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Archive for the ‘software’ Category

NoFollow “Neutered” Links On Wikipedia Are Now Pink!

Friday, May 9th, 2008

It was not all that long ago that I wrote how Wikipedia should be spanked for using the NoFollow attribute on all external links. 

NOFOLLOW BACKGROUND

Just by way of history, NoFollow is an attribute the search engines approved to help combat blog comment link spam.  The problem was that so many bloggers were too lazy to moderate comments, that tons of spammy links were being created in blog comments around the world and this was skewing search engine results.  NoFollow neuters any link it is applied to, so bloggers were encouraged to place it on any links they could not vouch for. 

So many blogging programs made NoFollow the default setting for external links.  For instance, this blog uses WordPress, and I had to apply the DoFollow plugin to un-neuter comment links.  Most bloggers have no clue about this and unwittingly act as agents of Web neutering.

However, the opposite problem has since happened, that billions of legitimate links have the NoFollow attribute applied to them, since most bloggers are not even aware of the NoFollow attribute.  And then Wikipedia, one of the top authorities who weighs its external links more carefully than anyone, applied the NoFollow attribute to all external links.  Arguably, by removing the most carefully scrutinized links on the Internet from the search engine algorithms, Wikipedia has skewed the search results as much as any spammy blackhat SEO tactic ever could.

And I still say they should be spanked.  :)

FIREFOX PLUGIN

Now you can easily see NoFollow links, whether created by laziness, unawareness or nastiness.  This is very helpful when deciding the SEO value of any participation on the Web.  Needless to say, SEO is a factor in much of what I do online, so these tips can come in handy. In fact there are two ways, one of which worked on my computer and one of which did not.  Both require FireFox, which is a very handy browser for SEO work.

The first way is by a handy little hack, which has worked for a lot of people, but for some reason it does not like me.  The hack is good because it can be manually controlled in all sorts of way (except, obviously, by me).  TDavid explains the Firefox NoFollow highlight hack quite well here.  Cheerfully, he seems to be even less of a fan of Wikipedia’s NoFollow chop-chop than I am!

The other way, which worked well on my computer, is a plugin called SearchStatus, which, among other handy tools, makes all NoFollow links show up pink in my FireFox browser window.  Here is a screenshot to show you just an example.  This is from a page from — you guessed it! — Wikipedia.  Click the image for a larger view.  See how pink it is?

Wikipedia, consider yourself spanked!

 


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SEO Software – just say NO!

Monday, September 10th, 2007

Over at my favorite SEO forum, High Rankings, somebody asked for recommendations about SEO software.  The consensus response was, “Yes, don’t do it.”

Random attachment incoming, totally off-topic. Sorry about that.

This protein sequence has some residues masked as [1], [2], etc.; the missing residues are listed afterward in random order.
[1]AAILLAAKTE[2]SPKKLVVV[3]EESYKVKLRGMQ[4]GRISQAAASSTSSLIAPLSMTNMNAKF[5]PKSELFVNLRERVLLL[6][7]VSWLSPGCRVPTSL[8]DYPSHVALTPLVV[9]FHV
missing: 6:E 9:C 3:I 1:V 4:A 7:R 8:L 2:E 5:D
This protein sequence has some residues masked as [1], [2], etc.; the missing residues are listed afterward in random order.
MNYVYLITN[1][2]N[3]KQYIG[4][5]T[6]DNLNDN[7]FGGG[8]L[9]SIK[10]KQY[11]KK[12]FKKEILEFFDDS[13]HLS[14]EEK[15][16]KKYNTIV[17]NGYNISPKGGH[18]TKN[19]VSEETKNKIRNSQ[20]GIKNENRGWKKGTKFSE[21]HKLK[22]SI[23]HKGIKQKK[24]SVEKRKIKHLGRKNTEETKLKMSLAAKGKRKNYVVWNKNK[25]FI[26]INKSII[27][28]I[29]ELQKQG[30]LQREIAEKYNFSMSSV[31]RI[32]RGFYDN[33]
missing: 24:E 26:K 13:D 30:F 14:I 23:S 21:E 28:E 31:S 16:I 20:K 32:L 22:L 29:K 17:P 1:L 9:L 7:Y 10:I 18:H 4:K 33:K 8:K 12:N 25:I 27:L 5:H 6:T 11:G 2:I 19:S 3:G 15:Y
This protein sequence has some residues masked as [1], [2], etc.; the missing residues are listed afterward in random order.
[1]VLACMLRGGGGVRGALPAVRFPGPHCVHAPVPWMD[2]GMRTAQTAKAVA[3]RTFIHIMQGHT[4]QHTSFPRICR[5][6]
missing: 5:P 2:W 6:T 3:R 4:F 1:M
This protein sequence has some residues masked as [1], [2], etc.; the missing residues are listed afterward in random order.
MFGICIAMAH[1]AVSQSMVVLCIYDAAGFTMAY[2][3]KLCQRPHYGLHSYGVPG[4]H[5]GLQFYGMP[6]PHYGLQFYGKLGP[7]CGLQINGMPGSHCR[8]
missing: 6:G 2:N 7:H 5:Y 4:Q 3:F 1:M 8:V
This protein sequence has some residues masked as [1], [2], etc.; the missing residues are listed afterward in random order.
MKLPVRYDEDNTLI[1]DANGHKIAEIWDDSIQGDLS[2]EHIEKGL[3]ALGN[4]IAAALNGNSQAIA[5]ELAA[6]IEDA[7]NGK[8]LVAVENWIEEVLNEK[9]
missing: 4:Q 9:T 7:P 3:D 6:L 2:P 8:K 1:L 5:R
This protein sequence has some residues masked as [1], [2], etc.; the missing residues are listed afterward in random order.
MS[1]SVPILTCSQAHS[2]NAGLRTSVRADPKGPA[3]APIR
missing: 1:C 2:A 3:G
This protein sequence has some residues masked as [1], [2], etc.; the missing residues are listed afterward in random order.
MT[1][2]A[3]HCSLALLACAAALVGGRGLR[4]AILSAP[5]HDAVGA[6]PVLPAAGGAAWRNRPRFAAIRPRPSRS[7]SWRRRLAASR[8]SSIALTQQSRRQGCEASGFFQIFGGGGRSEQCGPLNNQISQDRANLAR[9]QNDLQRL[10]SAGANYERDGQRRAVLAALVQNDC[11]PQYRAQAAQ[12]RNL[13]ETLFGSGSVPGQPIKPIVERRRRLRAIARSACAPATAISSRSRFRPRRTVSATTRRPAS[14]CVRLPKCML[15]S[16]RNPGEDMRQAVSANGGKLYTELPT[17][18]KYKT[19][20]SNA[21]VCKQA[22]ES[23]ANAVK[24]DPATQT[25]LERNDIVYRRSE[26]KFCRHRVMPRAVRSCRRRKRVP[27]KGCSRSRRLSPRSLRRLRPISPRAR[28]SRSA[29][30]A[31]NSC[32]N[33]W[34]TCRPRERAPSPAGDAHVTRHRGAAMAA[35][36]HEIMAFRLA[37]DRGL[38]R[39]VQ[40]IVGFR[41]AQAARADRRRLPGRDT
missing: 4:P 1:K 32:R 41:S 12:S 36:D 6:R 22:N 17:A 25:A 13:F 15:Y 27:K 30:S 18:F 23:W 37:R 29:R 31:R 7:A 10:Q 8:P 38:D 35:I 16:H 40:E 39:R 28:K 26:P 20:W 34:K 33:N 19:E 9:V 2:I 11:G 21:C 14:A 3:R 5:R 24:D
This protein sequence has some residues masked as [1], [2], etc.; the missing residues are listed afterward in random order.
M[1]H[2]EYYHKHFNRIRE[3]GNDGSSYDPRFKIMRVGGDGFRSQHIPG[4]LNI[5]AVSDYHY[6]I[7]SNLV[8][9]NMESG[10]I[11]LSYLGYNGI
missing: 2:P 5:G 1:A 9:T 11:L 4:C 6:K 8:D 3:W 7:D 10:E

But that response deserves a little more explanation, some of which was also posted at the forum.  There are two reasons why SEO software should be avoided.

Avoid SEO software for link-building.  What doe Google and company look for in links?  They are looking for recommendations.  They seek a sign that a web page is considered a good reference on a certain topic.  They are looking for natural links, not contrived ones meant to alter their results. 

What does automation do?  It creates patterns – patterns that are not natural, but contrived. What is the one strength that computers have that mere mortals like you and me and Paulina Rubio do not have?  The ability to sort through almost infinite data in almost no time at all and recognize patterns. Using SEO software is like posting a neon sign that reads, “Yoohoo! We’re trying to mess with your results.”

Think your SEO software can fool the Google algorithm?  Hmmm.

Avoid SEO software, because this is a sport.  I know a lot of web folks are techies who are used to the scientific principle that if you take certain steps, you will get certain results.  Repeat the same steps, get the same results.  SEO is not like this.  If a thousand people all repeat the same steps, there will not be 1000 websites in Google’s top 10 for “Paulina Rubio lyrics”.  There will still be just 10 results.

In any competition, the goal is not to duplicate what everybody else is doing.  The goal is to do more than everyone else.  To do better than everyone else.  And, if possible, to do what nobody else though of. It’s OK to study the competition.  It’s OK to study others who are not competitors.  It’s OK to take the best of what each of them is doing, but then you have to go out and do the very best you can.  No me-too software program will do that for you.

All that being said, I do use some software for SEO purposes. 

I use Internet Explorer to view websites (Yes, IE is software.)

I use Roboform to prefill forms for directory and article submissions.  But note that I manually edit important things like “title” and “description”.  Roboform just saves me from having to misspell my own name hundreds of times a day.

I use Keyword Discovery to help research the best search terms for my clients (It’s a web-based application, but it counts as software).

And of course, I use Word to compose articles and news releases, to edit source code and to do plenty of additional tasks.

And let’s not forget WordPress, which I use to blog about SEO.  :-)

So software, yes.  Software to automate SEO, no.

 


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